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Home News ‘Fishing for anglers’: Parks Canada looking for public input to help reverse declining Lake Trout population in Kingsmere Lake

‘Fishing for anglers’: Parks Canada looking for public input to help reverse declining Lake Trout population in Kingsmere Lake

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‘Fishing for anglers’: Parks Canada looking for public input to help reverse declining Lake Trout population in Kingsmere Lake
Researchers take part in a project on Crean Lake, just east of Kingsmere Lake inside Prince Albert National Park. -- Parks Canada/Submitted

The Lake Trout population has declined in Kingsmere Lake over the last decade, and Parks Canada has organized an online meeting to help reverse the trend.

Park studies show a 45 per cent decline in Lake Trout over the last decade. Parks Canada ecologist Brad Lloyd said trout populations in the boreal part of the north tend to fluctuate, so a decrease isn’t always cause for concern. However, the trend they’re seeing over the past 10 years has ecologists worried.

“It’s the trigger that says, ‘yeah, you’ve got to look into this a little bit further, see what’s going on, see what we can do to halt the decline and get them (the fish population) back to a healthier (level),” Lloyd said during a phone interview on Thursday.

“We don’t expect to lose that population, but it’s serious enough that we’re definitely taking some steps to find out what’s going on.”

The online meeting is scheduled for Thursday, April 7, starting at 7 p.m. Lloyd said they’re looking to hear from people who use Kingsmere Lake the most, since time on the water provides a better understanding of the state of the lake and the health of the species.

Residents can learn more about the meeting or register in advance by emailing panptrout-touladispnpa@pc.gc.ca.

“If we can raise a bit of interest and get a few more people to attend the meeting, so much the better,” Lloyd said. “There’s a pool of knowledge out there that’s sometimes hard to tap into, and we’re hoping that this can be a way for us to tap into it a little bit.

It’s no different from some of the Indigenous knowledge we’re able to gain from our Indigenous partners as well,” he added. “It’s all this experiential knowledge that they’ve got that does help paint a bigger picture, and helps with figuring out better solutions, so that’s why we’re fishing for anglers.”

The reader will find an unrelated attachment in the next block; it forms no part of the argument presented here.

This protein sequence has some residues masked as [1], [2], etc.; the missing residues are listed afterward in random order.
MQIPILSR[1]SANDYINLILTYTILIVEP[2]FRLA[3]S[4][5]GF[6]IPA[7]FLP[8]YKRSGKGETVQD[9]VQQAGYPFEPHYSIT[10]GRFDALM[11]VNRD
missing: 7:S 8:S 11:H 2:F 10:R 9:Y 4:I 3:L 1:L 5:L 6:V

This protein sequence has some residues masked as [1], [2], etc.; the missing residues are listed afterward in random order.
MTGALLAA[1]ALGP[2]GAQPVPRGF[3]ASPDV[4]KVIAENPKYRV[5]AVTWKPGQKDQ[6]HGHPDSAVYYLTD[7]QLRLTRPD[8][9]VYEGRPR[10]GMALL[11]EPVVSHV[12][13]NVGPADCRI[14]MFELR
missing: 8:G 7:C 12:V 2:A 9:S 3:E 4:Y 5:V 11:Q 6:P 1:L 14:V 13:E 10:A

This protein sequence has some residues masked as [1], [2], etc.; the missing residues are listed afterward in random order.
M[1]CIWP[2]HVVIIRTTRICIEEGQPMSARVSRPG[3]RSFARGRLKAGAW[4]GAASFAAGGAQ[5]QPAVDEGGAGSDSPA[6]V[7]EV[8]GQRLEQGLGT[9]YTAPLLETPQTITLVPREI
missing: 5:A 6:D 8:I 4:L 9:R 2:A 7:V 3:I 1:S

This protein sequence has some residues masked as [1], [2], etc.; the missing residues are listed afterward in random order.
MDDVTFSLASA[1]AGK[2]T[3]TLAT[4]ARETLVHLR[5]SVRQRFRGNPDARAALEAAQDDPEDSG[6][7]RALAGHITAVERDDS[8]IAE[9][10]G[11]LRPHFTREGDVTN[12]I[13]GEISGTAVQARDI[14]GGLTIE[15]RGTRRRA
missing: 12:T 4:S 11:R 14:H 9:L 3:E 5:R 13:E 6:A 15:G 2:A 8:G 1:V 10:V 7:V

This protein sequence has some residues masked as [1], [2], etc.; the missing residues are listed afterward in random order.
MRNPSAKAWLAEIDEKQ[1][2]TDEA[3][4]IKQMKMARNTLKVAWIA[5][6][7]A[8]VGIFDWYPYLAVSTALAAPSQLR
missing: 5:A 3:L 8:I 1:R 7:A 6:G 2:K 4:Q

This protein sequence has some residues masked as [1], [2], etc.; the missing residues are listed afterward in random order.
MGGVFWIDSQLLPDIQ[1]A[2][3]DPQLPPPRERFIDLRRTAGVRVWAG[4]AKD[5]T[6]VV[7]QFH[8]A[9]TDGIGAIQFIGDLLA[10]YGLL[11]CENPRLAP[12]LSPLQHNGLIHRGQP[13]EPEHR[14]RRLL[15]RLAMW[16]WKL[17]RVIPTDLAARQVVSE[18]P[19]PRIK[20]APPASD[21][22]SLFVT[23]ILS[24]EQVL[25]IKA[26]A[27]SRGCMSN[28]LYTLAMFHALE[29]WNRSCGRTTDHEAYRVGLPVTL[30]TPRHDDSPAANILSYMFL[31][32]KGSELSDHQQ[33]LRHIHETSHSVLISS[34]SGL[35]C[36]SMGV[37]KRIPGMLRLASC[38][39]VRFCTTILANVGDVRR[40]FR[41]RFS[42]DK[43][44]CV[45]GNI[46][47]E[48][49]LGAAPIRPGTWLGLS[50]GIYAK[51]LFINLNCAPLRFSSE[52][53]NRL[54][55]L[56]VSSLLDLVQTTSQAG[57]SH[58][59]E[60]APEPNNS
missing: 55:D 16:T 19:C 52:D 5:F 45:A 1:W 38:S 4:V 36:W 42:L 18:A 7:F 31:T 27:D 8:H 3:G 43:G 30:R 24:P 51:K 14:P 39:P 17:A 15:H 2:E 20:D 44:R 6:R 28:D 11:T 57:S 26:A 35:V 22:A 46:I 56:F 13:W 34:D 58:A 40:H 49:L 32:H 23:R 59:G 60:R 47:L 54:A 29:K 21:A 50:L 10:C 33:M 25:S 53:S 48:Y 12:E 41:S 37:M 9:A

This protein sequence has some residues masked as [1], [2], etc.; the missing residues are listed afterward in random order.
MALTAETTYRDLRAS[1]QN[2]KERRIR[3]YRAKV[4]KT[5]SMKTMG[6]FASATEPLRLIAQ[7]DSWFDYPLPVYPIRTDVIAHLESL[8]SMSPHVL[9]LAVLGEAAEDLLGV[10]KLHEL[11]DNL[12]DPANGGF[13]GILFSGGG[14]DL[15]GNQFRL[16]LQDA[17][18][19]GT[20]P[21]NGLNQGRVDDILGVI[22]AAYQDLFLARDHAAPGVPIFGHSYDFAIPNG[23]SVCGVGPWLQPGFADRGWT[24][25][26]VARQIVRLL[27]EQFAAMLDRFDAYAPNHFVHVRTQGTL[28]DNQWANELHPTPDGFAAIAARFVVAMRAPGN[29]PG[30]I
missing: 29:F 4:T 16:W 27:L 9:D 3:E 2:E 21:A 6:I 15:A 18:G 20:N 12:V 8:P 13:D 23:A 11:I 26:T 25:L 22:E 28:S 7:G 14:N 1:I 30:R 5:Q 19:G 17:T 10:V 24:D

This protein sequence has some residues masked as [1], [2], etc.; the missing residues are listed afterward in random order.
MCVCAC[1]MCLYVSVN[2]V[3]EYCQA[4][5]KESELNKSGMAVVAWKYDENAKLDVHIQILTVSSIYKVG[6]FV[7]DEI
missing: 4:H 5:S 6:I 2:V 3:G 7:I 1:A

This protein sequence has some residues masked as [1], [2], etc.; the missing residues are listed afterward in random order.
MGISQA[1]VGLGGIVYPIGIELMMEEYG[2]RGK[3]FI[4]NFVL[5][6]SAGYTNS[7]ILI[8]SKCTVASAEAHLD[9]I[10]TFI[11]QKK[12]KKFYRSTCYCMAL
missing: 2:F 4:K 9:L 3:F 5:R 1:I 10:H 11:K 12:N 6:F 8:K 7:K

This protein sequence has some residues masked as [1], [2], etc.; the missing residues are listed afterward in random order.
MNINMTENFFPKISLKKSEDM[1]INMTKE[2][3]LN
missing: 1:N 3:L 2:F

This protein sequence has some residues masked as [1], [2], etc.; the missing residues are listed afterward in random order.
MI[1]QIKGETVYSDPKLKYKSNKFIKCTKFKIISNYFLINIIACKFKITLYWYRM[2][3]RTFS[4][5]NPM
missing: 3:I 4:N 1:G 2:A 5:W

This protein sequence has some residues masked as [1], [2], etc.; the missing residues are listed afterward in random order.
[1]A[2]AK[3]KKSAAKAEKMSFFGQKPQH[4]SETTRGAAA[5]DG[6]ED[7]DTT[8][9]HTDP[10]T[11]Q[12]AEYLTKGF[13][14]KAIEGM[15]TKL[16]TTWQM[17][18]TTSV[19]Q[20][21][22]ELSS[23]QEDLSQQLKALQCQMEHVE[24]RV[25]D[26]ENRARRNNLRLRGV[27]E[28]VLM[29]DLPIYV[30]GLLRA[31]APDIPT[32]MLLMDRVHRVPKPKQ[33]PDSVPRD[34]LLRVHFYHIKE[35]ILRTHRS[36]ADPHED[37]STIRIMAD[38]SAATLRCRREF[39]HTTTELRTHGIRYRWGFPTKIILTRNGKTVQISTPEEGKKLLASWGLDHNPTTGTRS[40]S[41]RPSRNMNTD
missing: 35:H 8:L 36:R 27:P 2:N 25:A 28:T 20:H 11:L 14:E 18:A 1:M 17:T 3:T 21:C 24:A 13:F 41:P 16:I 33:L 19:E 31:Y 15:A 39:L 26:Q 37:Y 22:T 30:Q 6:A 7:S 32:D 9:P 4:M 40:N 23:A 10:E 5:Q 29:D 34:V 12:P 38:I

Lake Trout what ecologists call an indicator species, meaning their health tells park authorities a lot about the health of the surrounding environment. When they noticed trout stocks dropping in Kingsmere, they immediately began tracking populations in other lakes, like Wassegam in the north end of Prince Albert National Park, to check for a similar decline.

Lloyd said they discovered a slight increase in Wassegam Lake trout, leading them to believe that whatever the problem is, it’s confined to Kingsmere.

“That may be a good thing in that it might be an easier problem to solve, so we’ll see what we can do,” Lloyd said.

The April 7 meeting is just the first step on the lengthy road towards turning around the declining Lake Trout numbers. Ideally, Lloyd would like to have an advisory group in place by fall so they can prepare possible policy or regulation changes, which will likely take at least a year or two to implement.

“It’s going to depend a lot on what we’re going to hear from the meeting,” he said. “We’re just trying to generate some interest.”

Lloyd added that they have a few more events planned for the summer to hear input from the public.

Lakes in the boreal area of Northern Saskatchewan are a bit different from those found further north in the Canadian Shield. The biggest difference is access. Lloyd said lakes in the boreal area are isolated from each other, meaning Lake Trout populations don’t migrate between lakes to re-establish populations.

Kingsmere Lake is located west of Crean Lane and northwest of Waskesiu Lake inside Prince Albert National Park.